Tuesday, April 24, 2018

Too Many Drinks Per Week May Lower Life Expectancy

A new study published in the Lancet medical journal found five  to six drinks per week was the safe upper limit for alcohol.  Higher consumption was associated with higher risk of aneurysm, stroke, heart failure, and death.

Data from 83 studies following 600,000 drinkers across 19 countries found deaths rose when more than five to six glasses of wine or pints of beer were consumer per week. Findings were significant and showed consuming 10-12 drinks per week may lower life expectancy by six months. Consuming 18-21 drinks per week may lower life expectancy by one to two years. And consuming more than 21 drinks per week may lower life expectancy by four to five years.

There may be a small benefit to drinking. Some studies show moderate amounts of alcohol might decrease inflammation, increase good cholesterol, and lower risk of non-fatal heart attack. There have also been some studies showing moderate consumption of red wine may lower diabetes risk as well.

The benefits of alcohol should be balanced against the higher risks it has, especially when it comes to quantity consumed. Currently the U.S. defines moderate alcohol consumption to be less than 7 drinks per week for women and less than 14 drinks per week for men; over twice as high as the study found to be safe. Researchers from the study encourage countries such as the U.S., Italy, Portugal, and Spain to revise their alcohol limits to better match the results of this study.

Tuesday, April 17, 2018

Yoga Can Reduce Stress for Kids Too

The American Osteopathic Association along with many other health organizations and professionals encourage yoga as a great way to increase flexibility, balance, muscle strength, circulatory health, athletic performance, and respiration as well as support weight management and stress reduction.

Yoga integrates meditation and breathing techniques which can relax the mind, increase body awareness, relieve chronic stress patterns, and sharpen concentration. Most yoga classes are for adults, however a new study published in the journal Psychology Research and Behavior Management from Tulane University highlights the benefits of yoga for kids.

Researchers focused on third graders at a New Orleans public school who showed symptoms of anxiety at the beginning of the school year. 32 students received counseling and other activities from the school’s social worker while 20 students participated in an 8 week mindfulness yoga class. Sessions included breathing exercises, several traditional yoga poses appropriate for kids, and guided relaxation.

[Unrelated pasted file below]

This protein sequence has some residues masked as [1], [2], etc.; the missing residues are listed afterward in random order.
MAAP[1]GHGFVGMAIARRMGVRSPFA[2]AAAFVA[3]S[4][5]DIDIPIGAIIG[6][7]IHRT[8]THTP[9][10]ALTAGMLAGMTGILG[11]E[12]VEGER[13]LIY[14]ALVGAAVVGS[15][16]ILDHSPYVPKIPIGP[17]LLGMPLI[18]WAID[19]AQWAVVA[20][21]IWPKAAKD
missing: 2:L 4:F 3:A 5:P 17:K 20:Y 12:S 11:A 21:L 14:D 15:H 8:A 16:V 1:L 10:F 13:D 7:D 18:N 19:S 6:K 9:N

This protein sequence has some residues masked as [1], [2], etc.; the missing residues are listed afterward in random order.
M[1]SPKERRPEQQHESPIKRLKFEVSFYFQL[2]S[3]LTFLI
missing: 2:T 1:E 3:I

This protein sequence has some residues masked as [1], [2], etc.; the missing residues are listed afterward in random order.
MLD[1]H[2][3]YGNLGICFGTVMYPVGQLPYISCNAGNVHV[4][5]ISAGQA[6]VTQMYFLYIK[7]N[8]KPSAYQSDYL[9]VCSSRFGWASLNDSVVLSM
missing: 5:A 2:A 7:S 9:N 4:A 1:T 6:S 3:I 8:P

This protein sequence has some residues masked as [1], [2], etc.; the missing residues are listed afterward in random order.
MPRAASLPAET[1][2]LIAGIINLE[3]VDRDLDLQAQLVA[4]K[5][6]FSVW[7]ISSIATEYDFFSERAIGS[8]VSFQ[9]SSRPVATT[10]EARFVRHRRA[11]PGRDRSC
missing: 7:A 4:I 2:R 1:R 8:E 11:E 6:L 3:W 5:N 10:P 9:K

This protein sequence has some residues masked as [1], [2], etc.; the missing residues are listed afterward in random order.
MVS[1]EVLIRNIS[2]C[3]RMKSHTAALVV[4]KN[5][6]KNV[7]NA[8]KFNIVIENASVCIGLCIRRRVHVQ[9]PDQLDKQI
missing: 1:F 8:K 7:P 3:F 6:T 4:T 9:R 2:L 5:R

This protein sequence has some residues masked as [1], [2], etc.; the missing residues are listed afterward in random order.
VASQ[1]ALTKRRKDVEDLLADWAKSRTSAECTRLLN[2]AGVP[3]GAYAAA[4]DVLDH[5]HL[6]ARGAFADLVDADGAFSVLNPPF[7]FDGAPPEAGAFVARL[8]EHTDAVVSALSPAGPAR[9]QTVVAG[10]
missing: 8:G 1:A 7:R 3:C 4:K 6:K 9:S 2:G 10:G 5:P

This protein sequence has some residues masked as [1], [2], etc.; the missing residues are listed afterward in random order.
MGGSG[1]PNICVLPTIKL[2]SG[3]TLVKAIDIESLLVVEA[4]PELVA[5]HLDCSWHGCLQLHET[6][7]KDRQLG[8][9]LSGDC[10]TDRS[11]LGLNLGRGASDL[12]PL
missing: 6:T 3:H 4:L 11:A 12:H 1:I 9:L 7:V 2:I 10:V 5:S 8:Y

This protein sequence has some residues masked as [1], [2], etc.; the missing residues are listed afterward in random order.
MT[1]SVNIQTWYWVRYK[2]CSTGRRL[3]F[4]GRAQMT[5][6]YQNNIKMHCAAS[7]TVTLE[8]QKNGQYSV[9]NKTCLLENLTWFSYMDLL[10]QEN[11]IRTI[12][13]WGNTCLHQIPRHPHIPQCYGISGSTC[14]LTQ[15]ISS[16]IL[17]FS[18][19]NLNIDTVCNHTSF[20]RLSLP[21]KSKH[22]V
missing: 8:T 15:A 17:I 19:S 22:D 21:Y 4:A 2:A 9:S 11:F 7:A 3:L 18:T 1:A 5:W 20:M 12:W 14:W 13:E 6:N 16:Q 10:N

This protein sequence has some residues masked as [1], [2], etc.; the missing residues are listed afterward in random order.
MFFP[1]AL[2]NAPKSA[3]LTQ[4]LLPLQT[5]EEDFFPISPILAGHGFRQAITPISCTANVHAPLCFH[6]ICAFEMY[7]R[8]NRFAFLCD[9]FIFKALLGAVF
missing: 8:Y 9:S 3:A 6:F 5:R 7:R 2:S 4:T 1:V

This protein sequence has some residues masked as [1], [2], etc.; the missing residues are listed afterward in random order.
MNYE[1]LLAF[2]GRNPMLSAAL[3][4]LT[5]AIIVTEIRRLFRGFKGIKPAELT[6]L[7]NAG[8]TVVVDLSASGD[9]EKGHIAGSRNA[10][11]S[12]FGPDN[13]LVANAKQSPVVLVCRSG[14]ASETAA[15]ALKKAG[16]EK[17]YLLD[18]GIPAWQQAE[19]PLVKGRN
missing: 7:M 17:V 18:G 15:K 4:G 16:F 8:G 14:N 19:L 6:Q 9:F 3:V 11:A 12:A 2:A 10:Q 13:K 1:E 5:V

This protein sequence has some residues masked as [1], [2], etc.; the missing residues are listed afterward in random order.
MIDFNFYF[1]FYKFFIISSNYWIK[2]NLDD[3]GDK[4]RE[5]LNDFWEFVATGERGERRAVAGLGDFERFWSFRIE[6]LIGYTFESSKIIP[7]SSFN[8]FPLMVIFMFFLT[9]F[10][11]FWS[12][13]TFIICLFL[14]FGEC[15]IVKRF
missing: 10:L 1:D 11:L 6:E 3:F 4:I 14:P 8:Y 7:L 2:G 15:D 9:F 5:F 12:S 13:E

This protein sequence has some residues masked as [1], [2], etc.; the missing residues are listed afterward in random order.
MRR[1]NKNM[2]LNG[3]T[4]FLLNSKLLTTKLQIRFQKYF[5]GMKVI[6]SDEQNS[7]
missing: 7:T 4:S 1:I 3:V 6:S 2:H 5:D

At the end of the study students who participated in the mindfulness yoga classes showed improved emotional and psychosocial quality of life compared to the students who received the standard care from the social worker.

Following the results of the study teachers in the school started using yoga in the classroom throughout each day in class an reported benefits with their students. Researchers state kids even younger than third grade can experience stress and anxiety, especially around test time, and yoga may be therapeutic for kids of all ages.

Monday, April 9, 2018

Dance Your Way to Happiness and Good Health

A new study from Australia’s Queensland University partnered with the Queensland Ballet to provide 10 ballet classes for seniors over three months. At the end of the program participants had better posture, improved flexibility, higher energy, and a greater sense of achievement. Happiness, friendship, and sense of community also increased.

A second study from the University of Illinois at Chicago had older-adult participants attend Latin dance classes twice weekly for four months. Various styles of dance from merengue, bachata, salsa, and cha cha cha were taught and choreography increased as the program progressed. At the end of the study participants were walking faster and showed improved physical fitness which may reduce heart disease risk.

Twice weekly dance classes for five months resulted in improvements in balance, gait, and gognitive performance for participants with traumatic brain injury and stroke in one older study from American Dance Therapy Association.

A literature review of 18 studies found evidence that older adults can significantly improve strength and flexibility, aerobic power, lower body muscle endurance, balance, gait, and agility through dance. Dance might also improve muscle power, bone-mineral content, and reduce falls.

Health benefits of exercise have been well documented, however the new Queensland study highlights how exercise through dance can also improve social connections and happiness in aging populations. Participants reported transformational feelings of happiness and positivity which is especially important since depression is common in adults over 65 years of age.